Whenever I visit B&N online–a virtual bookstore with an infinite amount of shelf space–I always find what I’m looking.  Plus there always seems to be a sale going on, so paperback books are typically under $10. And my B&N members card means that shipping is free no matter how much I buy. .

I’ve only had good experiences at your stores. But it’s becoming increasingly harder to justify shopping in brick and mortar stores.

Last week I visited a B&N store in South Park in Charlotte, North Carolina. I’d found A Curious Beginning by Deanna Raybourn on your website for just over $9, and I was more than ecstatic when I found that book on the shelf at your store. At least until I got to the register. The paperback book in my hands was $14 and change.

A $5 difference between picking up a book in-store versus ordering it online is huge. I’m on a limited budget, and nearly all of my books are purchased with gift cards. So I try to stretch those funds as long as I can. And $5 could buy me a couple of eBooks or take a huge chunk out of a paperback that’s on sale.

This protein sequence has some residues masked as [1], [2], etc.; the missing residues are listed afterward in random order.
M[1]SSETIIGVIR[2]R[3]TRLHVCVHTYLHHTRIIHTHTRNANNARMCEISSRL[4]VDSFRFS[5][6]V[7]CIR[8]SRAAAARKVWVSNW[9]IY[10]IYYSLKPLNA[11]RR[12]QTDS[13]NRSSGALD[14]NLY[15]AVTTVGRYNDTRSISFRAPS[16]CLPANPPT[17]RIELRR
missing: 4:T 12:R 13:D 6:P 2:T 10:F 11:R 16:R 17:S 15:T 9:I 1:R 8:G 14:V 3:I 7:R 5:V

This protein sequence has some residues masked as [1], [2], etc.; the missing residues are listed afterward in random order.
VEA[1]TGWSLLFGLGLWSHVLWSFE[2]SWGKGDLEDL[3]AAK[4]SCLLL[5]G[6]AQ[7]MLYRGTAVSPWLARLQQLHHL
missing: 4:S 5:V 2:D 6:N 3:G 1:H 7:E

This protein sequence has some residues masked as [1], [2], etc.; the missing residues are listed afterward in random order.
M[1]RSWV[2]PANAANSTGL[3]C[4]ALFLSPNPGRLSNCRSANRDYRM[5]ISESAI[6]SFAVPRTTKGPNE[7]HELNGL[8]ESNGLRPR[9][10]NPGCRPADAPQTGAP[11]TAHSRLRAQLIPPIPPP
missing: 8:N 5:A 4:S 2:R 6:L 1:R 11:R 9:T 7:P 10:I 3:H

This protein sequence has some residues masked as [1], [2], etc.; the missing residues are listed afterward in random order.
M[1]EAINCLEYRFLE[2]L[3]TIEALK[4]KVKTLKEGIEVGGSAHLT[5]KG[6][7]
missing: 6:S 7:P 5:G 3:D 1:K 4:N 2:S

There’s no other way to say this: I’m breaking up with your stores. Whatever shopping I do from now on will be at BarnesandNoble.com. Now I may slip up now and then around the holidays when you get signed copies of books in-stock, however don’t expect it to be a regular thing. We’re just not meant to be.

Signed,

A Book Lover

My New eReader

I’ve avoided the eReader craze for quite a while. As a writer, I’m a huge advocate for holding and reading an actual book. I love being able to feel the pages in my hands, judge how long it’ll take me to read while it’s still on the shelf, and smell the distinctive old and new book smell if I put my nose to the pages.

I don’t see books disappearing, ever. There are too many readers who enjoy browsing bookstore shelves. And I know that I love nothing more than coming home with a bag full of books.